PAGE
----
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Chemical Stability of Morphine, Ropivacaine, and Ziconotide in Combination for Intrathecal Analgesia

Author(s):  Robert Julien, Sorrieul Jérémy, Rossignol Elsa, Beaussart Hélène, Kieffer Hélène, Folliard Caroline, Dupoiron Denis, Devys Catherine

Issue:  Jul/Aug 2017 - Volume 21, Number 4
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Abstract:  Pain is the most feared symptom amongst individuals living with cancer. In 15% to 20% of patients, conventional analgesic therapy either fails to relieve pain or induces adverse effects. Intrathecal drug delivery systems may present an effective alternative for pain management. The Cancerology Center Paul Papin protocol includes an admixture of morphine, ropivacaine, and ziconotide in intrathecal preparations. These drugs are administered by a fully implantable or an external pump. Syringes or polyolefin infusion bags are prepared for refill just before use. Few centers in France use the method of intrathecal analgesia. Therefore, for those patients receiving intrathecal preparations, each filling requires that the patients be transported from their local hospital (or their home) to a referral center where the patients are monitored. They sometimes must travel up to a hundred kilometers to have a pump filled. The preparation and the analytical control of the mixture are carried out only by those centers meeting the proper criteria, which includes the proper equipment. To spare the patient this travel, a peripheral center may be subcontracted to manage the patient’s pump refill. No data are available concerning the chemical stability of admixtures in syringes or polyolefin infusion bags. The aim of this study was to evaluate, with a new analytical method using ultra high-performance liquid chromatography, the chemical stability of these admixtures in syringes or in polyolefin infusion bags. Ziconotide 1 µg/mL was combined with ropivacaine (7.5 mg/mL) and morphine (3.5 mg/mL) in syringes at 5°C, 21°C, and 31°C, and in polyolefin infusion bags at 21°C. Assays were performed using ultra high-pressure liquid chromatography. In syringes stored at 21°C and 31°C, concentrations after 6 hours were not in the acceptable criterion of 10% variability. When syringes were stored at 5°C, the residual concentration of ziconotide after 3 days was 100.5% +/- 2.6% [92.7% to 108.4%]. In polyolefin infusion bags, the residual concentration of ziconotide after 14 days was 96.9% +/- 2.2% [90.1% to 103.6%]. This study demonstrates the chemical stability of this admixture in syringes stored at 5°C for 3 days and in polyolefin plastibags stored at 21°C for 14 days.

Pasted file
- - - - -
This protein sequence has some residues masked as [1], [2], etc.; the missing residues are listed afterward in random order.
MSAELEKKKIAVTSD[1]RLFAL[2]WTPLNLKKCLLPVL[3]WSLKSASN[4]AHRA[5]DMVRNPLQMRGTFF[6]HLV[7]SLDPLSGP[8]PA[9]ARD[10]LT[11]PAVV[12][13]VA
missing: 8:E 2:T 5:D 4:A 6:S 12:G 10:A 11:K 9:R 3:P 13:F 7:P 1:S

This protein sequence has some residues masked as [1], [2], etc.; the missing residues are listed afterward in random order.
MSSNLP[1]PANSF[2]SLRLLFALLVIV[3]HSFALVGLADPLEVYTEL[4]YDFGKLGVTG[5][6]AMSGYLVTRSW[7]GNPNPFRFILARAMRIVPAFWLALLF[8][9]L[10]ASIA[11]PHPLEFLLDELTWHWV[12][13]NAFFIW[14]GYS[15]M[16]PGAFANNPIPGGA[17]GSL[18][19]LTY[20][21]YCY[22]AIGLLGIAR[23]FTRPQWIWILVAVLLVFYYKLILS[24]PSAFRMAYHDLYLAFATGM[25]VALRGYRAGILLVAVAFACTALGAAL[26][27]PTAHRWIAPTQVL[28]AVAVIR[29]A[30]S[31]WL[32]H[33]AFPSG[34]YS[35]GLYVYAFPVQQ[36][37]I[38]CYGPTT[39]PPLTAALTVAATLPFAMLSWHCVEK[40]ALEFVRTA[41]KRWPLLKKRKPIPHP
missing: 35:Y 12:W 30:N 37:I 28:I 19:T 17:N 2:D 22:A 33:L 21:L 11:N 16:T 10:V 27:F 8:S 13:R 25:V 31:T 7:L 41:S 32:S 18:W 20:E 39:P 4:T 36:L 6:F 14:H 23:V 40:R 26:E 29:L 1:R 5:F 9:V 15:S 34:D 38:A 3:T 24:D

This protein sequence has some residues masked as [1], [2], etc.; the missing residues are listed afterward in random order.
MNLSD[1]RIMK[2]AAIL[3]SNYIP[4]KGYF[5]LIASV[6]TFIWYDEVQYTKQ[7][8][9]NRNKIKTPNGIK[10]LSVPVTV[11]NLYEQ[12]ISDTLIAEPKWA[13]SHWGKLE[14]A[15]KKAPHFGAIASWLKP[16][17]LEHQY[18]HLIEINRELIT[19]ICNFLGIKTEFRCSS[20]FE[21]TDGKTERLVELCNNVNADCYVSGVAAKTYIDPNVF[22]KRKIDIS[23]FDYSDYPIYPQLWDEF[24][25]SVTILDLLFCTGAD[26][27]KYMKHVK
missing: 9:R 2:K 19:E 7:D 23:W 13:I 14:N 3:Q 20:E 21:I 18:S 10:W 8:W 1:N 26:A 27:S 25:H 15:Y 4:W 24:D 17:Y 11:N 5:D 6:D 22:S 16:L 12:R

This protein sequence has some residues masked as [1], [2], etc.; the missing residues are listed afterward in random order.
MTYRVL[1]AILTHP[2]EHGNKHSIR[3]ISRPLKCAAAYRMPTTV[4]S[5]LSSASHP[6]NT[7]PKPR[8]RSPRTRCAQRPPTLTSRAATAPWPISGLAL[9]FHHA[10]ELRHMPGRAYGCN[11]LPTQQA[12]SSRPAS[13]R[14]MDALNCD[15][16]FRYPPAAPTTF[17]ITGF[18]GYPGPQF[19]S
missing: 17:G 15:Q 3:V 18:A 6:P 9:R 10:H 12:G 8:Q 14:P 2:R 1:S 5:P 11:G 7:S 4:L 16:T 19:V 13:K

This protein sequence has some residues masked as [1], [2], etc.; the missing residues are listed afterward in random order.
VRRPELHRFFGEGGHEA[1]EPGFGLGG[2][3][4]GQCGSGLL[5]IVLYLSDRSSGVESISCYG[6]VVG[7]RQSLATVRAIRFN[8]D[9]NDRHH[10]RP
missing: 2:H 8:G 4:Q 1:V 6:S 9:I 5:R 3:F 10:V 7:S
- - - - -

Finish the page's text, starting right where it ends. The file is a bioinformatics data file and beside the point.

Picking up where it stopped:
Related Keywords: Julien Robert, Pharmacy Resident, Jérémy Sorrieul, PharmD, Elsa Rossignol, Engineer, Biochemistry, Hélène Beaussart, PharmD, Hélène Kieffer, PharmD, Caroline Folliard, PharmD, Denis Dupoiron, MD, Catherine Devys, PharmD, morphine, ropivacaine, ziconotide, drug admixtures, intrathecal analgesia, pain relief, pain control, compounded sterile preparations, chemical stability, storage

Related Categories: CANCER AND AIDS, PAIN MANAGEMENT, PEER-REVIEWED, STABILITIES, COMPATIBILITIES, DOSAGE FORMS/DRUG CARRIERS, STORAGE

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